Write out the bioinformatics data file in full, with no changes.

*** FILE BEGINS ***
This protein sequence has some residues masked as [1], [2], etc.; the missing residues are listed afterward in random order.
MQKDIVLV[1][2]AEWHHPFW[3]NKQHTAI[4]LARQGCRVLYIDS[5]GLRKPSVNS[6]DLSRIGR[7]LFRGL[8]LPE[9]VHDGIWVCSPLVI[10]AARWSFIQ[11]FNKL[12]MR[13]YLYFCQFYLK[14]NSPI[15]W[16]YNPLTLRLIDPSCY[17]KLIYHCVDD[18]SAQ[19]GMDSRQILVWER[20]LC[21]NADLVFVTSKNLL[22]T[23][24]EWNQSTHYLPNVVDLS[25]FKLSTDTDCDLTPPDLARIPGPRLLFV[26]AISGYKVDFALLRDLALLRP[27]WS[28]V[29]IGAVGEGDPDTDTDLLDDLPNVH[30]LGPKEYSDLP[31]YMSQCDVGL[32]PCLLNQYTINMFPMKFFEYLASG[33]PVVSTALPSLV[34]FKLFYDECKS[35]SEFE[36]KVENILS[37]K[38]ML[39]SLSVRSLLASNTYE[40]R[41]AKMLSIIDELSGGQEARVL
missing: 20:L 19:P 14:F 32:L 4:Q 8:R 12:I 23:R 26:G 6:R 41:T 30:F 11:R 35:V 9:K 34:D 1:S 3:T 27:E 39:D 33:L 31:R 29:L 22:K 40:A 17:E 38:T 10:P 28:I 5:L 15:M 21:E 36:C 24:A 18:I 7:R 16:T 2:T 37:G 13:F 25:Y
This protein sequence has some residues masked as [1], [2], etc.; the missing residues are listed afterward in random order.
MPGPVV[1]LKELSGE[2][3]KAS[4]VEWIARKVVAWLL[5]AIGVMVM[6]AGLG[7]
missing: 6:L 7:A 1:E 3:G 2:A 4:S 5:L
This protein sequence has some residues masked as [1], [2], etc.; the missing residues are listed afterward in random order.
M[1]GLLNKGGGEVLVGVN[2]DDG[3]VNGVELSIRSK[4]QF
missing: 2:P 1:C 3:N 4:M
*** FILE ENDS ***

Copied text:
This protein sequence has some residues masked as [1], [2], etc.; the missing residues are listed afterward in random order.
MQKDIVLV[1][2]AEWHHPFW[3]NKQHTAI[4]LARQGCRVLYIDS[5]GLRKPSVNS[6]DLSRIGR[7]LFRGL[8]LPE[9]VHDGIWVCSPLVI[10]AARWSFIQ[11]FNKL[12]MR[13]YLYFCQFYLK[14]NSPI[15]W[16]YNPLTLRLIDPSCY[17]KLIYHCVDD[18]SAQ[19]GMDSRQILVWER[20]LC[21]NADLVFVTSKNLL[22]T[23][24]EWNQSTHYLPNVVDLS[25]FKLSTDTDCDLTPPDLARIPGPRLLFV[26]AISGYKVDFALLRDLALLRP[27]WS[28]V[29]IGAVGEGDPDTDTDLLDDLPNVH[30]LGPKEYSDLP[31]YMSQCDVGL[32]PCLLNQYTINMFPMKFFEYLASG[33]PVVSTALPSLV[34]FKLFYDECKS[35]SEFE[36]KVENILS[37]K[38]ML[39]SLSVRSLLASNTYE[40]R[41]AKMLSIIDELSGGQEARVL
missing: 20:L 19:P 14:F 32:L 4:Q 8:R 12:I 23:R 26:G 6:R 41:T 30:F 11:R 35:V 9:K 34:D 1:S 3:T 27:E 39:D 33:L 31:R 29:L 22:K 40:A 17:E 38:T 10:P 28:I 5:L 15:M 21:E 36:C 24:A 18:I 7:R 16:T 2:T 37:G 13:F 25:Y
This protein sequence has some residues masked as [1], [2], etc.; the missing residues are listed afterward in random order.
MPGPVV[1]LKELSGE[2][3]KAS[4]VEWIARKVVAWLL[5]AIGVMVM[6]AGLG[7]
missing: 6:L 7:A 1:E 3:G 2:A 4:S 5:L
This protein sequence has some residues masked as [1], [2], etc.; the missing residues are listed afterward in random order.
M[1]GLLNKGGGEVLVGVN[2]DDG[3]VNGVELSIRSK[4]QF
missing: 2:P 1:C 3:N 4:M